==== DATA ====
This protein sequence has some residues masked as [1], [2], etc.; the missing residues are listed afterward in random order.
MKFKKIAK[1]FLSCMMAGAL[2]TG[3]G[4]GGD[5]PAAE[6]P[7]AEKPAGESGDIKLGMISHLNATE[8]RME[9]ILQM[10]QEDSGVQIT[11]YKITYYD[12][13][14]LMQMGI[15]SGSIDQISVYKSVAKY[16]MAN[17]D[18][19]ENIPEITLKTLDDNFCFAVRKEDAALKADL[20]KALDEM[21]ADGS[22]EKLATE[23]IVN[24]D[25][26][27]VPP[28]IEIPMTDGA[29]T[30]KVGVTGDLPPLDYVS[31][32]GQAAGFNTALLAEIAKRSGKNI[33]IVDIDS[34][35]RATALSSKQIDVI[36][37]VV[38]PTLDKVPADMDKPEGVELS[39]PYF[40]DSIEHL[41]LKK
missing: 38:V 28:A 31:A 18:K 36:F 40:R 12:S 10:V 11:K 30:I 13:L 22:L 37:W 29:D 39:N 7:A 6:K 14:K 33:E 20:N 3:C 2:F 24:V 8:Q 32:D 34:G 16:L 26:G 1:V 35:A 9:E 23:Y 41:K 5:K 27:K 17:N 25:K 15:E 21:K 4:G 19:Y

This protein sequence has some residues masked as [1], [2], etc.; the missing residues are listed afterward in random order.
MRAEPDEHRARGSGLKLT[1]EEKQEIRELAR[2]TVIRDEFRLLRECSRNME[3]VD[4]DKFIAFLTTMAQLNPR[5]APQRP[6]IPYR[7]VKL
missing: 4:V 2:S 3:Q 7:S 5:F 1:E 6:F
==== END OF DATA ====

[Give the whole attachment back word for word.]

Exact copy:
This protein sequence has some residues masked as [1], [2], etc.; the missing residues are listed afterward in random order.
MKFKKIAK[1]FLSCMMAGAL[2]TG[3]G[4]GGD[5]PAAE[6]P[7]AEKPAGESGDIKLGMISHLNATE[8]RME[9]ILQM[10]QEDSGVQIT[11]YKITYYD[12][13][14]LMQMGI[15]SGSIDQISVYKSVAKY[16]MAN[17]D[18][19]ENIPEITLKTLDDNFCFAVRKEDAALKADL[20]KALDEM[21]ADGS[22]EKLATE[23]IVN[24]D[25][26][27]VPP[28]IEIPMTDGA[29]T[30]KVGVTGDLPPLDYVS[31][32]GQAAGFNTALLAEIAKRSGKNI[33]IVDIDS[34][35]RATALSSKQIDVI[36][37]VV[38]PTLDKVPADMDKPEGVELS[39]PYF[40]DSIEHL[41]LKK
missing: 38:V 28:A 31:A 18:K 36:F 40:R 12:S 10:V 11:K 30:I 13:L 22:L 37:W 29:D 39:N 7:A 6:K 14:K 33:E 20:N 3:C 2:F 24:V 8:Q 32:D 34:G 16:L 26:G 1:V 35:A 9:E 23:Y 41:K 5:K 27:K 17:N 25:K 15:E 21:K 4:G 19:Y

This protein sequence has some residues masked as [1], [2], etc.; the missing residues are listed afterward in random order.
MRAEPDEHRARGSGLKLT[1]EEKQEIRELAR[2]TVIRDEFRLLRECSRNME[3]VD[4]DKFIAFLTTMAQLNPR[5]APQRP[6]IPYR[7]VKL
missing: 4:V 2:S 3:Q 7:S 5:F 1:E 6:F